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Last updated on April 20, 2014 at 14:04 EDT

Cancer Patients Respond to Flu Vaccine

July 1, 2011

(Ivanhoe Newswire) ““ A new study reveals that cancer patients treated with the drugs sunitinib and sorafenib responded to the flu vaccine, which suggests the agents do not damage the immune system as much as previously feared.

“The damage that chemotherapy does to normal, healthy cells as it treats cancer has been well documented, but the precise effect that the new class of targeted agents has on the immune system is less well known. This study helps us answer that question,” Keith Flaherty, M.D., director of developmental therapeutics at Massachusetts General Hospital and a senior editor of Clinical Cancer Research, was quoted saying.

“The indication that the flu vaccine is safe and effective in cancer patients treated with sunitinib and sorafenib, tyrosine kinase inhibitors that have been shown to have an effect on several types of cancer, suggests that clinicians can be less concerned about other targeted therapies,” Dr. Flaherty said.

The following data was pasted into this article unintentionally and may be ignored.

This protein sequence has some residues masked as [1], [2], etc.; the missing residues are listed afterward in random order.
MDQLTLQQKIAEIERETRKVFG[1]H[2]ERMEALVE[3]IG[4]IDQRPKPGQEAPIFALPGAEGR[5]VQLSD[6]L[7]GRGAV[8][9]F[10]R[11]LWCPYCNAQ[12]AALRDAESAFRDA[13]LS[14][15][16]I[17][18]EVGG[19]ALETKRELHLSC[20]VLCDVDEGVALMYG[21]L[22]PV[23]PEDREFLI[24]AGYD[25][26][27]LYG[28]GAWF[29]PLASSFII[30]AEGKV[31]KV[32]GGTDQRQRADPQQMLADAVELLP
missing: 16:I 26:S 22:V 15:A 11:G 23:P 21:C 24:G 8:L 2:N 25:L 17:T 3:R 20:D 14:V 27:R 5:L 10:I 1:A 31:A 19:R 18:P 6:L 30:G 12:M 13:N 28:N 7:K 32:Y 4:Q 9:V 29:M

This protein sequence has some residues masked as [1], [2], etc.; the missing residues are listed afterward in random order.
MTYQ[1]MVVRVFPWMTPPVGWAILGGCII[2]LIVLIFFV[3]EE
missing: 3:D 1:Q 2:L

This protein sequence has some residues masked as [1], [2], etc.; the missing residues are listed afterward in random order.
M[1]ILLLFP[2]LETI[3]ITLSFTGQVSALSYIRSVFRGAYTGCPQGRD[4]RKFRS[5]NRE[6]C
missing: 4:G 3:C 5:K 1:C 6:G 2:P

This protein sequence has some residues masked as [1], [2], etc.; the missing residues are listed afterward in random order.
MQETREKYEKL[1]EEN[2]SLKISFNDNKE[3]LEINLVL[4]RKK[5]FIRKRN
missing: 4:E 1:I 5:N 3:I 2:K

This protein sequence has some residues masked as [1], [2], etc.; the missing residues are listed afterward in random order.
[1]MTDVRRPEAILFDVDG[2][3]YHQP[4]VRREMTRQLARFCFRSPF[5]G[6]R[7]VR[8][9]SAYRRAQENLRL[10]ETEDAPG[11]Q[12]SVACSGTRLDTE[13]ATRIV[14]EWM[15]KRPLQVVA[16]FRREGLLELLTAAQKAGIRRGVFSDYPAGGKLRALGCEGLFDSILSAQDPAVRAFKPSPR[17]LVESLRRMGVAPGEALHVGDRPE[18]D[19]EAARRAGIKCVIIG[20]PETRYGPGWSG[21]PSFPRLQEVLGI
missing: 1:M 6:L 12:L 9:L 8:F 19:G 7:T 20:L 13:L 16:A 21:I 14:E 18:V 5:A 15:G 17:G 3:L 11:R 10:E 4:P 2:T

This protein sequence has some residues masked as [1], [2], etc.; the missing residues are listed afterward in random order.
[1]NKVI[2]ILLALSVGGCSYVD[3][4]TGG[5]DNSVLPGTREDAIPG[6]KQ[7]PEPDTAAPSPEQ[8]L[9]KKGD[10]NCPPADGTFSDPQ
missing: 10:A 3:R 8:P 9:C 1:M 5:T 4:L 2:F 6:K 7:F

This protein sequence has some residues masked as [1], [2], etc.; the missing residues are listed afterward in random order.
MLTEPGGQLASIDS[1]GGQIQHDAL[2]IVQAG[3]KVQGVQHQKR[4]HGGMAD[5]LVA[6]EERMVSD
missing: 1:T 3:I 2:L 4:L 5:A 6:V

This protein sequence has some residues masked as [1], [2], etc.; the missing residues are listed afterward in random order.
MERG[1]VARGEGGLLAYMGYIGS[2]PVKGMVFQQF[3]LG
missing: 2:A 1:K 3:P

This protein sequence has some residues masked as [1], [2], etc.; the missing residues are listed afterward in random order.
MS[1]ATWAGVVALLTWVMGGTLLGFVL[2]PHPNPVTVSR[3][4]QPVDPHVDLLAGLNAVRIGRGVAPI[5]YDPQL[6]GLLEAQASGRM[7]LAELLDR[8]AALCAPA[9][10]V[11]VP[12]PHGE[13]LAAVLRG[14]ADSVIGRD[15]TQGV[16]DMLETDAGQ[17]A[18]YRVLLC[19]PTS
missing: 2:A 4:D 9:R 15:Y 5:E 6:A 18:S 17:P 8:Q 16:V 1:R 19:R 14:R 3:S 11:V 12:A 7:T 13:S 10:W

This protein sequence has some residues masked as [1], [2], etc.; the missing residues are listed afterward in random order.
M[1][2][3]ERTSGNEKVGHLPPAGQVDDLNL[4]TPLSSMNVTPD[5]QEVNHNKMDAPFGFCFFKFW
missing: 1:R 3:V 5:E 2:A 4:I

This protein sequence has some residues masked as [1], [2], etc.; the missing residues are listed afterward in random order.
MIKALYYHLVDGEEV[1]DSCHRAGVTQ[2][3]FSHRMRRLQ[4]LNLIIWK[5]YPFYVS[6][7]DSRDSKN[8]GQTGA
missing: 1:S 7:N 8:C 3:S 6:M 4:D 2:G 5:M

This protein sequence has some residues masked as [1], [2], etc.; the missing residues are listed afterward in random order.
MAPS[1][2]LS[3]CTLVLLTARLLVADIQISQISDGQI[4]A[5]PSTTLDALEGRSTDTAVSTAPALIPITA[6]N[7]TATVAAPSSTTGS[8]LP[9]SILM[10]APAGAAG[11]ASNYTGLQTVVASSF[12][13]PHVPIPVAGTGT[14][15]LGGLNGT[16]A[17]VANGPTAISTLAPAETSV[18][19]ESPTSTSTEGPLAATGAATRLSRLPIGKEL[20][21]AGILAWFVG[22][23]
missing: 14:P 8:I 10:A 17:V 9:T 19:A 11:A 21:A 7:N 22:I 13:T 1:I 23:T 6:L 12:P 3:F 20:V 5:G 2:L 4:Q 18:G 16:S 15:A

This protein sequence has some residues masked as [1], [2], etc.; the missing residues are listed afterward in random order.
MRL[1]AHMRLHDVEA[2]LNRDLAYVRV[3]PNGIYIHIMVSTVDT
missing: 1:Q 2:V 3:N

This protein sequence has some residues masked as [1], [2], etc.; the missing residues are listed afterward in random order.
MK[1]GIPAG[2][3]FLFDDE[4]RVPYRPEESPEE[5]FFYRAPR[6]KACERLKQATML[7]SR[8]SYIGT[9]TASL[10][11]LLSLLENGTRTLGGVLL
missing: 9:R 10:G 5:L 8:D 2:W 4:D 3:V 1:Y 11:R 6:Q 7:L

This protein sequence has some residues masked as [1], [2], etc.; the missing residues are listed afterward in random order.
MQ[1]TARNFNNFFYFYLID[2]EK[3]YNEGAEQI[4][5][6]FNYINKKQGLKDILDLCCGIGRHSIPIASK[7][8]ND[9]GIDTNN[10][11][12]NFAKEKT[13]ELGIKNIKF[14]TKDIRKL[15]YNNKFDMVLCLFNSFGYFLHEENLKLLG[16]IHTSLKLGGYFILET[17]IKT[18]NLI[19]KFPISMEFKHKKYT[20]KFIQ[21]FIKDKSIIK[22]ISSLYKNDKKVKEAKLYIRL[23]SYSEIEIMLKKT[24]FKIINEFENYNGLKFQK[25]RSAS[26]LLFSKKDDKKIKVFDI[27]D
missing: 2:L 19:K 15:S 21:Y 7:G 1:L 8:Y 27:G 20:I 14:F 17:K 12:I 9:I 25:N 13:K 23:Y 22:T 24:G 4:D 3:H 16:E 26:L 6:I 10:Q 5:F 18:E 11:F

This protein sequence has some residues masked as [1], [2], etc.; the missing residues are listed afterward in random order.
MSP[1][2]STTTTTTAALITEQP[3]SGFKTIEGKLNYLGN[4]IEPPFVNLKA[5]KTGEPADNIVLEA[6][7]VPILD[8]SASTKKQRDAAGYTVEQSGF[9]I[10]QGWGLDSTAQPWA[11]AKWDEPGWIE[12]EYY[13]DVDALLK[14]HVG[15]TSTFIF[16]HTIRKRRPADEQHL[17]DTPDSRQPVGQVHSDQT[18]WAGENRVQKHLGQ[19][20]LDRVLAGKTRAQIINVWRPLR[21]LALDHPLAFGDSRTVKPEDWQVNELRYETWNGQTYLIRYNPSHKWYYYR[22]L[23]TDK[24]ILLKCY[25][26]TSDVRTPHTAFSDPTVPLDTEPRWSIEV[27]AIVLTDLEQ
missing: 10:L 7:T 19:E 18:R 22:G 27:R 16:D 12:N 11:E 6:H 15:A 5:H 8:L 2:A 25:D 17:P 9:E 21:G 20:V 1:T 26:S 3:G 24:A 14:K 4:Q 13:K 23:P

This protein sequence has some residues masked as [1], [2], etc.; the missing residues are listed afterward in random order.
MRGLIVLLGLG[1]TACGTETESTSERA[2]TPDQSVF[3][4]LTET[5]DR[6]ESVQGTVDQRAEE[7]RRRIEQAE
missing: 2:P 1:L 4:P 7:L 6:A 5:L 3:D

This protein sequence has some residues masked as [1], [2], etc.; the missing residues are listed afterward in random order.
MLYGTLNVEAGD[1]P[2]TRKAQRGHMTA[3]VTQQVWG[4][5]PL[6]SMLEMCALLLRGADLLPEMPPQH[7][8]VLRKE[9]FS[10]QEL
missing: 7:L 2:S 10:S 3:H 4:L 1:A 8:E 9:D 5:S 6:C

However, Flaherty cautioned that the findings would have to be confirmed both with other tyrosine kinase inhibitors and with other classes of drugs.

The study analyzed 40 patients – 16 were treated with sunitinib, six were treated with sorafenib, seven patients with metastatic renal cell cancer were treated with neither drug and 11 were healthy. The researchers observed an antibody response in all patients comparable with healthy participants.

“The exact incidence of influenza in patients with cancer is not known, however, it is definitely higher than in the general population. Managing these patients with the flu vaccine would improve their quality of life,” Carla van Herpen, M.D., Ph.D.,  medical oncologist at Radboud University Nijmegen Medical Center in The Netherlands, was quoted saying.

SOURCE: Clinical Cancer Research, June 30, 2011